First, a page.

Ramps are a spring ephemeral, which means they’re only here for a very short time. A short harvest window helps us appreciate natures bounty, but sometimes its just not enough. There are simple ways to preserve ramps to enjoy them for a little bit longer.
Start by finding a patch of ramps in the early spring. Timing can vary based on your location, but up here in Vermont we see them around the 1st of may. Southern locations will be earlier, and a good rule of thumb is to watch for coltsfoot flowers. When the coltsfoot flowers pop, it’s likely the ramps have just emerged.
Once you find a patch, be sure to harvest sparingly. The book Farming the Woods sites studies that show no more than 10% of a patch can be harvested in a good year without causing a decline. You never know who else might be harvesting a wild patch, so harvest sparingly.
A good way around that is to grow your own ramps. They’re simple to grow provided you have a shady location with constant moisture.
Pickling is the most effective way to make ramps shelf stable for long-term preservation. Ramps are a low acid food, and if you want to can them you can either pressure can them (more on that later) or you can pickle them in something acidic, like vinegar. Spices vary from by recipe, but a good pickling base includes 2 parts vinegar and 1 part water, along with 1 Tablespoon of sugar and 1 teaspoon of salt per pint. Here’s my recipe for pickled ramps.
The original form of pickling, Lacto-fermenting uses lactobacillus, the same bacteria in yogurt. These cultures thrive in a high salt and high acid environment, and they’ll prevent other nasty spoiling bacteria from growing. Here’s a recipe from a Vermont food coop not too far from here: Lacto-Fermented Ramps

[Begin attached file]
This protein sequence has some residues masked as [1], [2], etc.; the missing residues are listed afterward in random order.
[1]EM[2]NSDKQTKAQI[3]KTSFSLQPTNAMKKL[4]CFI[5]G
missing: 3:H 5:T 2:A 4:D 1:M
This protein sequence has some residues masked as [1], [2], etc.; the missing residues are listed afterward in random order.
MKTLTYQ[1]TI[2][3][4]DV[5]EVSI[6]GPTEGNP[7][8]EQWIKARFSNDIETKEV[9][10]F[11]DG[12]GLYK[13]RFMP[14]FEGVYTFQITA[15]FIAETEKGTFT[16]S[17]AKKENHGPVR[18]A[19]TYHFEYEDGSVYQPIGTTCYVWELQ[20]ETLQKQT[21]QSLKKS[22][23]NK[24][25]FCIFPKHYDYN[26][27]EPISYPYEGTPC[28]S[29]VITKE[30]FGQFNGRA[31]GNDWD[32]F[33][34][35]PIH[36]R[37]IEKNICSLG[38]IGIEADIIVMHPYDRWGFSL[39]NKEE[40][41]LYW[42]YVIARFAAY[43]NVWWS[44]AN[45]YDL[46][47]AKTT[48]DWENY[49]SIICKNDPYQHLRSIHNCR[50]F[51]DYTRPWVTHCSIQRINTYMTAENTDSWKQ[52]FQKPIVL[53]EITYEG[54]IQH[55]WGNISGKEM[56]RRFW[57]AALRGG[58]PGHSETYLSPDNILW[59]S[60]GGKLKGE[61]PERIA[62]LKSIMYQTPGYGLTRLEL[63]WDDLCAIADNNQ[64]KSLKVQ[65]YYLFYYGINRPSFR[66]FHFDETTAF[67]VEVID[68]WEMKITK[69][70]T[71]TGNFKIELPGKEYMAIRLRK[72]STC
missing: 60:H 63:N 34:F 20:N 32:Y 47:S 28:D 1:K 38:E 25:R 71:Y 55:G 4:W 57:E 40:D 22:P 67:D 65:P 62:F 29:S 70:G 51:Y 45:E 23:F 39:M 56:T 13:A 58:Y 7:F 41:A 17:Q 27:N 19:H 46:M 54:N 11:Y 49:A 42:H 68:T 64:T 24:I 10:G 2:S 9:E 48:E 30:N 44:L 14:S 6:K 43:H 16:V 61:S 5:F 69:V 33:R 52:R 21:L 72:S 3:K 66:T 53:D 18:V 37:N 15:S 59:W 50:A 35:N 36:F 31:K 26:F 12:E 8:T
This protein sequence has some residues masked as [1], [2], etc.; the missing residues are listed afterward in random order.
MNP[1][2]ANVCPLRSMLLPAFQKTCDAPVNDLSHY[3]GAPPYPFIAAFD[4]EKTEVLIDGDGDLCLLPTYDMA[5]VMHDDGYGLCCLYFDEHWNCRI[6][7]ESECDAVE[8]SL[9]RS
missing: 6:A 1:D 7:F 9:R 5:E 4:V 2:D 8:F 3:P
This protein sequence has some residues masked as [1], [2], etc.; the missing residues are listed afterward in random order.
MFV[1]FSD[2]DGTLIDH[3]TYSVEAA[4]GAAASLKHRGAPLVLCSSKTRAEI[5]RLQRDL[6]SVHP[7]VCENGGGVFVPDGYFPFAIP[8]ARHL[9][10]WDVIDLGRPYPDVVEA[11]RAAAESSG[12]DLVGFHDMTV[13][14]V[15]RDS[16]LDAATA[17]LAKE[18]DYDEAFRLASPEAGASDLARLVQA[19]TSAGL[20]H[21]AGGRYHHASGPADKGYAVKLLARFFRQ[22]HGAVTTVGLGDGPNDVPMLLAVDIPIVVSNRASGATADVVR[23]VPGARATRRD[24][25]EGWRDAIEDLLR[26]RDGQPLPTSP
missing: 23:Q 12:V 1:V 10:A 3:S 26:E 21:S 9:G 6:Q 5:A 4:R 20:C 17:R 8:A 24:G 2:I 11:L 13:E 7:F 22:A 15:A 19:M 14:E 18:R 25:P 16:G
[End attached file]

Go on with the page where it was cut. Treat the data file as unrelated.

Freezing Ramps in Oil
We often freeze sauteed onions in oil for quick and easy weeknight meals. Cooking up some ramps in a little olive oil and then freezing them would turn an average weeknight meal into something special. Slice up the white bulbs, saving the greens for another recipe. Sautee them in a bit of olive oil with a pinch of salt. Packaged them up in a freezer safe container, like a wide mouth mason jar with a freezer lid.
You can also freeze plain ramps without oil, but they’ll need to be blanched first. Blanch the ramp bulbs in boiling water for 15 seconds before plunging them into an ice water bath. Pack them up for the freezer and you’re good to go.
Ramp Compound Butter
Compound butter is one of the simplest ways to preserve ramp greens. All you need is a bit of good quality butter, ramp greens and lemon juice. Process it up in a food processor and then wrap in waxed paper. After a few hours, it’ll be solid enough to unwrap and slice for meals. We used a bit of this ramp compound butter to top ravioli and turned a plain meal into something extraordinary.
If you want a little magic in your mouth, try making ramp pesto. It’s completely different than basil pesto, and really captures the unique flavor of ramps. The finished pesto is spicy and rich, perfect for adding flavor to pasta dishes or just slathering on toast. A basic ramp pesto just substitutes ramp greens for the basil in a pesto recipe. Here’s my recipe for ramp pesto.
Pressure Canning Ramps
Ramps are a type of wild onion, and you should be able to can them up in a pressure canner in the same way as pearl onions. They are a low acid food, and cannot be canned in a water bath canner unless you’re making pickled ramps with vinegar. For plain canned ramps in water, pack ramps into pint or quart jars and fill with water leaving 1 inch of headspace. Process the ramps at 10 pounds pressure for 40 minutes. Salt is optional, but you can add 1/2 teaspoon of salt to each pint if you want.
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